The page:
The Baltimore Ravens counter the semi-spread formation by using a 4-4 defensive front and have both corners playing off-coverage with a single-high safety behind them. Defensive end / outside linebacker Elvis Dumervil (#58) walks out to cover the slot receiver.

Steelers offensive coordinator Todd Haley calls the empty crack sweep to the left / weak side. Here’s a look at the design concept of this Michael Vick QB keeper:Empty Crack Sweep Design

The key to this play is the crackback block by Miller, who will come in motion just prior to the snap and seal off the unsuspecting DE (Kapron Lewis-Moore, #95) on the line of scrimmage. With Lewis-Moore accounted for by the crack block, left tackle Kelvin Beachum (#68) can pull frontside to lead the way on the QB sweep. The motion toward center by Miller should also cause cornerback Jimmy Smith (#22) to follow, potentially eliminating a defender in the target area of the run before the play even starts.

Cracking Down On The Empty Crack Sweep

But even good offensive theories can look really bad when a defense plays it right:

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Well-disciplined on the play, the Ravens defense sniffs out the QB sweep, with several defenders swarming to Vick for the takedown. Very little works well here for the Steelers as Vick can barely even make it back to the line of scrimmage. There are a few reasons why the plays fails so miserably, but it starts upfront:

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Off the snap, the left side of the offensive line all step laterally toward the sideline, like they would on a stretch play. Vick, too, receives the ball and immediately sweeps left. In turn, the Ravens, particularly at the second level, key off this movement and begin to flow to the play side in a controlled manner.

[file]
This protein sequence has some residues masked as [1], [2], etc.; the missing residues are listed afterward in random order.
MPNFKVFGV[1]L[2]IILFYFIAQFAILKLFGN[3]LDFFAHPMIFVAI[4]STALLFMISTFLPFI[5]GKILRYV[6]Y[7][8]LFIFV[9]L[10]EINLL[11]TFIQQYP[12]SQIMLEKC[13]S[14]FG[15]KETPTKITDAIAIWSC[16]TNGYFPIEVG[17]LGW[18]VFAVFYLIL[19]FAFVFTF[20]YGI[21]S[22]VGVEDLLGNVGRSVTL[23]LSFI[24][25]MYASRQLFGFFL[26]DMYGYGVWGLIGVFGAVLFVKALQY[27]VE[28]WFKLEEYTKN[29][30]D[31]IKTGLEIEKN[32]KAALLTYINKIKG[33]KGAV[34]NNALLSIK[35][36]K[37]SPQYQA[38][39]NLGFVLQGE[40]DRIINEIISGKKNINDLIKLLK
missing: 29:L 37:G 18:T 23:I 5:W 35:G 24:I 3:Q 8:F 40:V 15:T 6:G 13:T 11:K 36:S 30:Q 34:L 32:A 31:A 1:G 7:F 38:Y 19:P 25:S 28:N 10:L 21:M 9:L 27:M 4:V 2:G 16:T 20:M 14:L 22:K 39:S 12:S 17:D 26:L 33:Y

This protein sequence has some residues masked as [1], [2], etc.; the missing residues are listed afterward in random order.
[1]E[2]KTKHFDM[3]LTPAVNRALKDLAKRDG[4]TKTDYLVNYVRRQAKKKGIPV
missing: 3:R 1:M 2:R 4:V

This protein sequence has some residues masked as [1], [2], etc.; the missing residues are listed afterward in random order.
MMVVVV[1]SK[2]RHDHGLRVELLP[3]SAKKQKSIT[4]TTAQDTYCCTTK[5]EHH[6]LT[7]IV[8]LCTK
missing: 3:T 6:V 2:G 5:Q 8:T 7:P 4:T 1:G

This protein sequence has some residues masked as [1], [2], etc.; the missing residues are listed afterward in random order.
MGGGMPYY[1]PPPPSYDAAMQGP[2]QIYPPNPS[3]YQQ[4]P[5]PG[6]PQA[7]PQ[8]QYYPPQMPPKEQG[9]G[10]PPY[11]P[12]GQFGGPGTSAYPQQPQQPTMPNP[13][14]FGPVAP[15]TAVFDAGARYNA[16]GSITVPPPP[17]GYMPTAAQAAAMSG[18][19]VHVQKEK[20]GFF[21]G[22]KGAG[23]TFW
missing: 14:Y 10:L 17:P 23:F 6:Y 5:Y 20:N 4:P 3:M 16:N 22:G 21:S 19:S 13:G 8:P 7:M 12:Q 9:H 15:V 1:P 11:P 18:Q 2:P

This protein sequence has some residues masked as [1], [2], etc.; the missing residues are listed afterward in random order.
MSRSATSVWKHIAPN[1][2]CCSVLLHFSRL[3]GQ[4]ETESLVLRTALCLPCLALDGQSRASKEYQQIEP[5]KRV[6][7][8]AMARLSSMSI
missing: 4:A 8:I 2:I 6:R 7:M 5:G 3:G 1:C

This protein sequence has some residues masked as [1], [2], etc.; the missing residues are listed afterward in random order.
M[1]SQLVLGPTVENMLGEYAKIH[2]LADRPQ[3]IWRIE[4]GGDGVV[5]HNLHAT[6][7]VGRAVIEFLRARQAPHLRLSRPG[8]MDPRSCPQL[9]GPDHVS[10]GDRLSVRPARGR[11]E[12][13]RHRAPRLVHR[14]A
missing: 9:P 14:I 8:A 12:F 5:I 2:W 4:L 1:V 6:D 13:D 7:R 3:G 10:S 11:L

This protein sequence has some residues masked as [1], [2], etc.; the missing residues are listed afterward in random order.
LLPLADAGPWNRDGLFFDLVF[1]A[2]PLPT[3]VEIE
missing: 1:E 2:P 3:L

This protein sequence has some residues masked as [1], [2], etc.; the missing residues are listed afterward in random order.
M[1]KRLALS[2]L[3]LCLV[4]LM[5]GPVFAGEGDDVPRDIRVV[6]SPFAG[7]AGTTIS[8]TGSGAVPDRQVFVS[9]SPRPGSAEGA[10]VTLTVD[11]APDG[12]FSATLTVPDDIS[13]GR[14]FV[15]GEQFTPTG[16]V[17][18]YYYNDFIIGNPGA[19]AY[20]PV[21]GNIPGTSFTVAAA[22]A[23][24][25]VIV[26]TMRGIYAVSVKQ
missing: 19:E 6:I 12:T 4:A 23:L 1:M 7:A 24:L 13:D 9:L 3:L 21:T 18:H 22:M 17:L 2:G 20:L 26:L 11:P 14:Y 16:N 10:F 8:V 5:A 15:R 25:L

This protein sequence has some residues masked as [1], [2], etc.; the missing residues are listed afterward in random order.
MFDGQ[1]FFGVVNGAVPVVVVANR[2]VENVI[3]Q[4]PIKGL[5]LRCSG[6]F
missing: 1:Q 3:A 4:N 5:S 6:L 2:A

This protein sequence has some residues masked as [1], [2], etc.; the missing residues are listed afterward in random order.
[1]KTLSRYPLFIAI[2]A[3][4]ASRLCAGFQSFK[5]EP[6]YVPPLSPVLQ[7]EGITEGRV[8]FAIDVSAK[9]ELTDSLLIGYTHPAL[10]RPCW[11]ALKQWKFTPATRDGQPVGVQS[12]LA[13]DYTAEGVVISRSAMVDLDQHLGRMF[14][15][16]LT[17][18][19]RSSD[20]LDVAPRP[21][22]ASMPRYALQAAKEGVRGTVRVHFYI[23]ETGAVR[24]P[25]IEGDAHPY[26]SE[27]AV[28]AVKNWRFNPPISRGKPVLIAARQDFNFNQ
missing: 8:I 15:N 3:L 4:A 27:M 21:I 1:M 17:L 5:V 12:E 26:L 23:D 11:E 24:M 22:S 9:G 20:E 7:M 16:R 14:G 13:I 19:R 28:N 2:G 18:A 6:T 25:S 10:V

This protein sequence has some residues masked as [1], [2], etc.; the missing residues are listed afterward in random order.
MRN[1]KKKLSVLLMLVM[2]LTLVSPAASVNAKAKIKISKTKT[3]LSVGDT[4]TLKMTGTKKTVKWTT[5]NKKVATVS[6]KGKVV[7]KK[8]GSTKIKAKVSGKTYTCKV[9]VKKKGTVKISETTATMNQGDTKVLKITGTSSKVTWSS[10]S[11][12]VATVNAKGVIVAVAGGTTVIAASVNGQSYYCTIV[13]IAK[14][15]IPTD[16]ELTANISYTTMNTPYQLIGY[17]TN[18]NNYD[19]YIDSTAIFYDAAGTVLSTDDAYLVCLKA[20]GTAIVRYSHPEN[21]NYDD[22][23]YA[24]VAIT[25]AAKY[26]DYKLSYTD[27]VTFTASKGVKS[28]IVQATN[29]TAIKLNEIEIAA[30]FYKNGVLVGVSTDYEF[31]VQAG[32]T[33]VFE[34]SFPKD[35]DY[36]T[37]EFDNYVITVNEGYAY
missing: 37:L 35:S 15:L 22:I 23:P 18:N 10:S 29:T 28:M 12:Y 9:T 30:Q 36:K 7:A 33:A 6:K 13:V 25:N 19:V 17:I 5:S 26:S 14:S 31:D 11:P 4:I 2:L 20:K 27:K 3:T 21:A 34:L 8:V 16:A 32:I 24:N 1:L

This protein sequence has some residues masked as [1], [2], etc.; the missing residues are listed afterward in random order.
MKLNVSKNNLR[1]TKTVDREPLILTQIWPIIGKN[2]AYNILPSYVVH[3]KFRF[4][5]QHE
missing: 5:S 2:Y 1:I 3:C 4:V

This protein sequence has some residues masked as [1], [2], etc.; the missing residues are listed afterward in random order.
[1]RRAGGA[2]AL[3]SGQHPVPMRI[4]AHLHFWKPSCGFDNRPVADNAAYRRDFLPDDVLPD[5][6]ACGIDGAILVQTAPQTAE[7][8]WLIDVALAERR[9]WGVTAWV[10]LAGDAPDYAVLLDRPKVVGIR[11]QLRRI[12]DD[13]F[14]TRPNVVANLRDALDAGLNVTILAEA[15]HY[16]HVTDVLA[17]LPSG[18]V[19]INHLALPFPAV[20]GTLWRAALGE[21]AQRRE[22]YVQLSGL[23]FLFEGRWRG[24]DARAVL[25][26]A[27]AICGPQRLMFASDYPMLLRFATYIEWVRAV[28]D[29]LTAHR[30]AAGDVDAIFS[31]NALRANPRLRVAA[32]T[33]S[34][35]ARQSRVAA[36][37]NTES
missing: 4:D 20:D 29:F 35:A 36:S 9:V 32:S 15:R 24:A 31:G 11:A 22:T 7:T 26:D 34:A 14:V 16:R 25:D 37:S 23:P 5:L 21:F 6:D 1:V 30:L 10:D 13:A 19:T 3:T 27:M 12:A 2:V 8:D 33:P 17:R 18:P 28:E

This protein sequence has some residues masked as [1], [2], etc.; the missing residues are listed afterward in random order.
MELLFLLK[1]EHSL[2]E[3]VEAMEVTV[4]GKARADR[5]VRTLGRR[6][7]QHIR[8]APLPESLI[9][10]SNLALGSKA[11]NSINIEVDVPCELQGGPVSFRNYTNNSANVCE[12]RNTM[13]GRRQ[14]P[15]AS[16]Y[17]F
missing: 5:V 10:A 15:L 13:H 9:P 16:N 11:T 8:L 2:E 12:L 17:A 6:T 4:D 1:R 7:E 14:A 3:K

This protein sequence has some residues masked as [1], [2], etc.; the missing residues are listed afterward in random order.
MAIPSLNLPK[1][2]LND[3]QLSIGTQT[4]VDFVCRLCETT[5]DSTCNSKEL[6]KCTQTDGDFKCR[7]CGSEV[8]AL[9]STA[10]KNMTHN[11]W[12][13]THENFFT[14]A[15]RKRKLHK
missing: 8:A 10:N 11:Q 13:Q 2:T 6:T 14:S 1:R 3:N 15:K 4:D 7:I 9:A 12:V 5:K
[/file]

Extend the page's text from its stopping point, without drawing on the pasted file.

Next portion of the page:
The motioning Miller does position himself for the crackback block on Lewis-Moore, but, in doing so, he also contacts the pull-blocking Beachum on the way by – delaying the left tackle’s ability to get out and upfield.

But it is the strong performance by Lewis-Moore that truly allows the Ravens defense to succeed. Despite facing both the oncoming backside block from Miller and left guard Ramon Foster (#73), the defensive end manages to bull his way into the backfield, resetting the line of scrimmage and forcing Vick to step back before turning the corner. These extra inches are precious as they equate to that much-needed extra split-second for the flowing linebackers to enhance their positioning.

With the defensive line winning at the point of attack, the second level defenders finish the job. First, Dumervil takes on the block from Bell and moves laterally toward the run action while engaged for about three steps. Behind him, Jimmy Smith, who did not overreact to Miller’s pre-snap motion and quickly pivoted back into position, shuffles toward the sideline to fill the outside running lane, using Dumervil as a shield. At the same time, ILB C.J. Mosley (#57) scrapes over to fill the inside running lane and shoots through the opening.

Bell peels off the his block on Dumervil to deliver a hard shoulder to Mosley, knocking him to the ground. But the Ravens still have the numbers in their favor. The pull-blocking Beachum – Vick’s last hope to clear some room – is unable to account for the flock of Ravens heading his way.

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Brian Filipiak wrote this entry. Follow Brian on Twitter @Brian_Filipiak.

All video and images courtesy NFL Game Pass.